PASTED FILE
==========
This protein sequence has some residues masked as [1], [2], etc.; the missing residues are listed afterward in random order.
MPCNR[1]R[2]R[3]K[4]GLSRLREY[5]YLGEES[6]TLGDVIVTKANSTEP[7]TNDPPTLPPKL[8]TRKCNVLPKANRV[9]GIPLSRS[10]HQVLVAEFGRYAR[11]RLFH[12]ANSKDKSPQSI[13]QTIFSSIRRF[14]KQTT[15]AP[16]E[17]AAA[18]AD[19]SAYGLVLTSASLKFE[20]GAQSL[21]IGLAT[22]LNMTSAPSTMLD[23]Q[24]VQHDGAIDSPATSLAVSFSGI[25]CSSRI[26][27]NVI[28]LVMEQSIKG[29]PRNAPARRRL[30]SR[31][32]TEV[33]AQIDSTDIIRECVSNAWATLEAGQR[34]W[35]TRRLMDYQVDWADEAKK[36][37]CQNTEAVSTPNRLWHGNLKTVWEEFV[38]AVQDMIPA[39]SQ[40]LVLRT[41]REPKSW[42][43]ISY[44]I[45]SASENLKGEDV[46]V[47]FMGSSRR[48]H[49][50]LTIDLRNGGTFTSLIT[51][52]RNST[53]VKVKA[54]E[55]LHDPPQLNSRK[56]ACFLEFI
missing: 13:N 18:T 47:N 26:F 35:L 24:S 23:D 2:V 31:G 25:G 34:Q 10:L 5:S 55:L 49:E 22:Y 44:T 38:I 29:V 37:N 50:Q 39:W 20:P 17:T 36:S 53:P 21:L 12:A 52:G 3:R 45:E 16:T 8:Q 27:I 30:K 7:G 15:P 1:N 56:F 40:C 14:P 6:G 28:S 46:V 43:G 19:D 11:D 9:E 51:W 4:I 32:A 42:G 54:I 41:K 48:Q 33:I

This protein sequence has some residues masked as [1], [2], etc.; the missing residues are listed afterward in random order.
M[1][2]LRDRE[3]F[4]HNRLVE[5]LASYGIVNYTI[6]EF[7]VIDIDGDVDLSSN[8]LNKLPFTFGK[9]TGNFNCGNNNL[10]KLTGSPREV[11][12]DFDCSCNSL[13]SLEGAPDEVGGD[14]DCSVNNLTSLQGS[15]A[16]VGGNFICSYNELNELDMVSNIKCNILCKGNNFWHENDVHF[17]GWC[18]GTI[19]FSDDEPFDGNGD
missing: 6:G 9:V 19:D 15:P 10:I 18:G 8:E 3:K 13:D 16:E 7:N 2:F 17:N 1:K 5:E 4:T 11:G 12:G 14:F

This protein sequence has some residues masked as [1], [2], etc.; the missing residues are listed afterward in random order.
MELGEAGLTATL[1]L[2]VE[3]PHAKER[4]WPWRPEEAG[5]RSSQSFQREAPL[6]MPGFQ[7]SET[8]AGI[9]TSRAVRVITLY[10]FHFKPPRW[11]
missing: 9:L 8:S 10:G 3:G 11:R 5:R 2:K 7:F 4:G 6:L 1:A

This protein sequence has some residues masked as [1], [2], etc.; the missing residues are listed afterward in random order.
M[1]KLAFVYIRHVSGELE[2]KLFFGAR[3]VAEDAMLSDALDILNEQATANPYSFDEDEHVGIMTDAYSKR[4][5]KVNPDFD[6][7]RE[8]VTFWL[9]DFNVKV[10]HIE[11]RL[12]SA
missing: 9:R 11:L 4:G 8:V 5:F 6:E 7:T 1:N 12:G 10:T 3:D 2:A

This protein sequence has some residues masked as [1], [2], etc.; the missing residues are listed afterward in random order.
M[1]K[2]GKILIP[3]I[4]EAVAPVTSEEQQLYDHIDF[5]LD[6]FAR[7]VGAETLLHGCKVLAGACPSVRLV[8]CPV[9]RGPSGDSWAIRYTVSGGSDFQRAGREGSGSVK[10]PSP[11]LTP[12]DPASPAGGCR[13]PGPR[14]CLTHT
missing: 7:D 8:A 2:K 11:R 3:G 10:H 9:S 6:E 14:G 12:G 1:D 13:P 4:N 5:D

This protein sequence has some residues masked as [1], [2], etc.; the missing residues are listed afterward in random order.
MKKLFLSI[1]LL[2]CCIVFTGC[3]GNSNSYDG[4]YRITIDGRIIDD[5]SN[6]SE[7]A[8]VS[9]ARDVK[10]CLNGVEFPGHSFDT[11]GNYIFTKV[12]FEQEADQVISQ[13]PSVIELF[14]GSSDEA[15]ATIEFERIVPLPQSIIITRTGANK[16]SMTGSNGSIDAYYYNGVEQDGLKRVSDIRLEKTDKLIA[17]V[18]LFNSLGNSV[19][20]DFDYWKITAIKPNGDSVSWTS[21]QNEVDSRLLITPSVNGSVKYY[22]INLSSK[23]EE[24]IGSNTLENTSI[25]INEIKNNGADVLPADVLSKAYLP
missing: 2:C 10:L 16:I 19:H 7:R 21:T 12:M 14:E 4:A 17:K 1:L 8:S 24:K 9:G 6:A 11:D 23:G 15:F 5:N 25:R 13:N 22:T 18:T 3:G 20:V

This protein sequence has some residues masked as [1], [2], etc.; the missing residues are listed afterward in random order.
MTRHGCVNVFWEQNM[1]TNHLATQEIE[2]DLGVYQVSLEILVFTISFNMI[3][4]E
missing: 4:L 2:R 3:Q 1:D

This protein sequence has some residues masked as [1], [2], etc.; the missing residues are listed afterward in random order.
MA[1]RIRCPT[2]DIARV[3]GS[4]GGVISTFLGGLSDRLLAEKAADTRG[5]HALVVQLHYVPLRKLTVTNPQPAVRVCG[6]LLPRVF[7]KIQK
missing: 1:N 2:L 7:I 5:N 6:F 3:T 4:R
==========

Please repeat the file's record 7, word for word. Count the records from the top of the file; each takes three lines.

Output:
This protein sequence has some residues masked as [1], [2], etc.; the missing residues are listed afterward in random order.
MTRHGCVNVFWEQNM[1]TNHLATQEIE[2]DLGVYQVSLEILVFTISFNMI[3][4]E
missing: 4:L 2:R 3:Q 1:D